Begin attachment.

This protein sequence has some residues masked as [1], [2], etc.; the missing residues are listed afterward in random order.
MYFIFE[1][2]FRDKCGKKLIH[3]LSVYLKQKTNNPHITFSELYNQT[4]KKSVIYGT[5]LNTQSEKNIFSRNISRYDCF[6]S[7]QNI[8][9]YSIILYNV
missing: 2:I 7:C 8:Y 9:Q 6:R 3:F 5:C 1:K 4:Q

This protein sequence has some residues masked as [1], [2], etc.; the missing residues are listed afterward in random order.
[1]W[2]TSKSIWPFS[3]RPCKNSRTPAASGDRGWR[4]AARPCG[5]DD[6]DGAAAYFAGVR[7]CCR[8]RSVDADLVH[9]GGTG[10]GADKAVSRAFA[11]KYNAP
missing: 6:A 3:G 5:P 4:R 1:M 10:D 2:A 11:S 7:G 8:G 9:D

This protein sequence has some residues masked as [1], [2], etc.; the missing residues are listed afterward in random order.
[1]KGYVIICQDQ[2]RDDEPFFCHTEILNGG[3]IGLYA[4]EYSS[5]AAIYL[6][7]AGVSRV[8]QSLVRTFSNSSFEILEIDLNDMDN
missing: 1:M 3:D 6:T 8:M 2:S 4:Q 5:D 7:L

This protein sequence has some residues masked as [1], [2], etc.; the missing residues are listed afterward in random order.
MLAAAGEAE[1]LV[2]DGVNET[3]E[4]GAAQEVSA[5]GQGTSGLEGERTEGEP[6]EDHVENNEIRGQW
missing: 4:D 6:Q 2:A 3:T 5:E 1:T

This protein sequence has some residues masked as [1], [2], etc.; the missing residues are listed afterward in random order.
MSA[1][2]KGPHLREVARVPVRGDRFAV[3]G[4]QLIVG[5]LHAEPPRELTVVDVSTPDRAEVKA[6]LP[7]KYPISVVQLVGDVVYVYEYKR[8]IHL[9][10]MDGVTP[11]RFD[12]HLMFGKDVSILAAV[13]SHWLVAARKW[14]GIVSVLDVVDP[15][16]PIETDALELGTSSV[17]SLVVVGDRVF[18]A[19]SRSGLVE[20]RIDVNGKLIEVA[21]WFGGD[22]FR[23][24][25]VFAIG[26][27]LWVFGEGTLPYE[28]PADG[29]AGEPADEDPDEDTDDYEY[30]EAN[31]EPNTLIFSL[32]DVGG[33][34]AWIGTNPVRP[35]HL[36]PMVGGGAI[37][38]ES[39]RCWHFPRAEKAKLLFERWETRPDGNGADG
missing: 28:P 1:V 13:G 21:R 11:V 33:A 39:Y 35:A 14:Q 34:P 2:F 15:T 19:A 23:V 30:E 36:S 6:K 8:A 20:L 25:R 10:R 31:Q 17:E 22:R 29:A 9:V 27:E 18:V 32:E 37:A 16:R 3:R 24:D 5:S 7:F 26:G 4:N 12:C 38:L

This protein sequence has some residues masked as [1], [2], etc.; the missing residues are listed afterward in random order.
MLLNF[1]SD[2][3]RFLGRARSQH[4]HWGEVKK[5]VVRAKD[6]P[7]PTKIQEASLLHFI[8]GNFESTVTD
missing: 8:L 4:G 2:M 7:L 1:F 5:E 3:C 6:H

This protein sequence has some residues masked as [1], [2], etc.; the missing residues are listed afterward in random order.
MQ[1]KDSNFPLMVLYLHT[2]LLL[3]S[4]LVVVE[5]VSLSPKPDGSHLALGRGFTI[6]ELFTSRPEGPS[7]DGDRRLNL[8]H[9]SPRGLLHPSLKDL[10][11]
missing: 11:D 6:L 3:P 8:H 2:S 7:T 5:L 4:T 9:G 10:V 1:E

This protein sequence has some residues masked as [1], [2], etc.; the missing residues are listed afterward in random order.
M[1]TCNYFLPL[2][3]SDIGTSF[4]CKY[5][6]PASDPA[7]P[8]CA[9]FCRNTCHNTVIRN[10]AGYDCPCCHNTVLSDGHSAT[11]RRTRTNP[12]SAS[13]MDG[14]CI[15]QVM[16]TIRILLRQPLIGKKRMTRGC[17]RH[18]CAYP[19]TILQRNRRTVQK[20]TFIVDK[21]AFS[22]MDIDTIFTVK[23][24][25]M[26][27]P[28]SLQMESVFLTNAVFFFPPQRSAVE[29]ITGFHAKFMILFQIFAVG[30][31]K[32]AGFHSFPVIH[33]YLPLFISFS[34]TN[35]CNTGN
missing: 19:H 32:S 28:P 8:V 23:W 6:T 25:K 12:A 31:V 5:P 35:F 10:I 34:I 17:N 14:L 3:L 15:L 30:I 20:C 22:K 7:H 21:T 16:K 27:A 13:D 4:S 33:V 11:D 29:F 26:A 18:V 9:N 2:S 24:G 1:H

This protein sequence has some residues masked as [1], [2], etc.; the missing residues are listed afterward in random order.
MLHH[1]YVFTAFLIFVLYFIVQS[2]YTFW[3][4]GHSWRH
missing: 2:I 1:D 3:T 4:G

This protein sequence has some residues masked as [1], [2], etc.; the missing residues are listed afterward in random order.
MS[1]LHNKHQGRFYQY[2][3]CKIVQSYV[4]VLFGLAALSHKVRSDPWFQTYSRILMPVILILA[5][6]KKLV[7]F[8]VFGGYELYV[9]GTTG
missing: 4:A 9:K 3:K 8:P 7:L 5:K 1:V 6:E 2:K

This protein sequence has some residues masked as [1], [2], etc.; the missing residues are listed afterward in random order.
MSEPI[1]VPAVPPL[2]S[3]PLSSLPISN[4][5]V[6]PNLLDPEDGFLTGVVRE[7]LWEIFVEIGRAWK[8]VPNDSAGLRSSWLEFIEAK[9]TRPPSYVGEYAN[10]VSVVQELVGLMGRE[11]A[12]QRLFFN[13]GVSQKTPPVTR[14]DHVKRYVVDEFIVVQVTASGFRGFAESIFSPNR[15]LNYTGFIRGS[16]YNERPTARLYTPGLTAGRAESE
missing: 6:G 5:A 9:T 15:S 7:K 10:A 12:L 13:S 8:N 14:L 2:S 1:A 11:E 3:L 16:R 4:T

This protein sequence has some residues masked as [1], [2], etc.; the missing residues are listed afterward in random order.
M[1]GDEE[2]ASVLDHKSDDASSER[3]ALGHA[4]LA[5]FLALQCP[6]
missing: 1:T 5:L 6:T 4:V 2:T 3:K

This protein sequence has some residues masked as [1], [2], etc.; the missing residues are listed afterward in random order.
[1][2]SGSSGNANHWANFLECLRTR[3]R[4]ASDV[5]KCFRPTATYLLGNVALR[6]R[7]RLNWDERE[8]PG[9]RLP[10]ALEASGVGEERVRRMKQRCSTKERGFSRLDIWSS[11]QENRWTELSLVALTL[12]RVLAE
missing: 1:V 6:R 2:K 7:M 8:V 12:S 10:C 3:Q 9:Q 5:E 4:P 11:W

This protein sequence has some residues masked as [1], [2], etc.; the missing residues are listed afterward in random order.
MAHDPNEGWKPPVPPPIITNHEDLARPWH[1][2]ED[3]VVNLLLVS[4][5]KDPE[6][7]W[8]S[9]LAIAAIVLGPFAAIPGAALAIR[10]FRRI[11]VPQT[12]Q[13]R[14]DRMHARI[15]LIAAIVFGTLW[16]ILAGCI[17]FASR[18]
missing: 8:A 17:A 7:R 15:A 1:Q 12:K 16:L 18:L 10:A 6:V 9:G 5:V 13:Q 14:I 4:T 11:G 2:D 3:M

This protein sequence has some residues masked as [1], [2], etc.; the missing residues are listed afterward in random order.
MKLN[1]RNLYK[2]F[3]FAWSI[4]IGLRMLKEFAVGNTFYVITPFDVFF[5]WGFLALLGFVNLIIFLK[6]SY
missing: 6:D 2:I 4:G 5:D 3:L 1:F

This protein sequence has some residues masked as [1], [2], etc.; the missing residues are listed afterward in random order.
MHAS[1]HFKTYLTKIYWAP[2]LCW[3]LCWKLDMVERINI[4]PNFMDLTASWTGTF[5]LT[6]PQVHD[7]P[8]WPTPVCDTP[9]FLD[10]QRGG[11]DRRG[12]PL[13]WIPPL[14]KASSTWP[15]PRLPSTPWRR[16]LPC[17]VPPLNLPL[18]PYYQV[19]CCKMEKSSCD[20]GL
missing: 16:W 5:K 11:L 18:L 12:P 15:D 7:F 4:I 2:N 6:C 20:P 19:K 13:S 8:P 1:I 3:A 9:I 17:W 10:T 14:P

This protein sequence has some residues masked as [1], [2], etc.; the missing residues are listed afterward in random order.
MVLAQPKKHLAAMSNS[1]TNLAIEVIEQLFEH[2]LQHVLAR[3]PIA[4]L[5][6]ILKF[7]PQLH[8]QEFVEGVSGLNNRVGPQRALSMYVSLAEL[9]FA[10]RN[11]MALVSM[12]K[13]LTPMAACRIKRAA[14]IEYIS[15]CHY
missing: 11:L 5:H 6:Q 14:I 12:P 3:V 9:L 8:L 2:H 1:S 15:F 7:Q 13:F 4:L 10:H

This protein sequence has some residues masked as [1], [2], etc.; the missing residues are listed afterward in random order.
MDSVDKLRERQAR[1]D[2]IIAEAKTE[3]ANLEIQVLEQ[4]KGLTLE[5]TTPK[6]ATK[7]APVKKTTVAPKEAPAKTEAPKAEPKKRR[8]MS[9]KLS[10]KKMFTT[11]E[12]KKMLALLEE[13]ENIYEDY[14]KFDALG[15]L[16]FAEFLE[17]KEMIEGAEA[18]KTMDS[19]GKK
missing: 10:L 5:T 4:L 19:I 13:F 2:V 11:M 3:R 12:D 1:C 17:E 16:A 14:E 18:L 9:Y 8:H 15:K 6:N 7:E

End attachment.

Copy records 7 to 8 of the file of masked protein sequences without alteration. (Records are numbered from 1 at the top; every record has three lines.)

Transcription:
This protein sequence has some residues masked as [1], [2], etc.; the missing residues are listed afterward in random order.
MQ[1]KDSNFPLMVLYLHT[2]LLL[3]S[4]LVVVE[5]VSLSPKPDGSHLALGRGFTI[6]ELFTSRPEGPS[7]DGDRRLNL[8]H[9]SPRGLLHPSLKDL[10][11]
missing: 11:D 6:L 3:P 8:H 2:S 7:T 5:L 4:T 9:G 10:V 1:E

This protein sequence has some residues masked as [1], [2], etc.; the missing residues are listed afterward in random order.
M[1]TCNYFLPL[2][3]SDIGTSF[4]CKY[5][6]PASDPA[7]P[8]CA[9]FCRNTCHNTVIRN[10]AGYDCPCCHNTVLSDGHSAT[11]RRTRTNP[12]SAS[13]MDG[14]CI[15]QVM[16]TIRILLRQPLIGKKRMTRGC[17]RH[18]CAYP[19]TILQRNRRTVQK[20]TFIVDK[21]AFS[22]MDIDTIFTVK[23][24][25]M[26][27]P[28]SLQMESVFLTNAVFFFPPQRSAVE[29]ITGFHAKFMILFQIFAVG[30][31]K[32]AGFHSFPVIH[33]YLPLFISFS[34]TN[35]CNTGN
missing: 19:H 32:S 28:P 8:V 23:W 6:T 25:K 12:A 31:V 5:P 35:F 10:I 34:I 17:N 14:L 3:L 15:L 30:I 20:C 22:K 7:H 21:T 16:K 27:A 13:D 4:S 33:V 11:D 29:F 26:A 18:V 9:N 2:S 24:G 1:H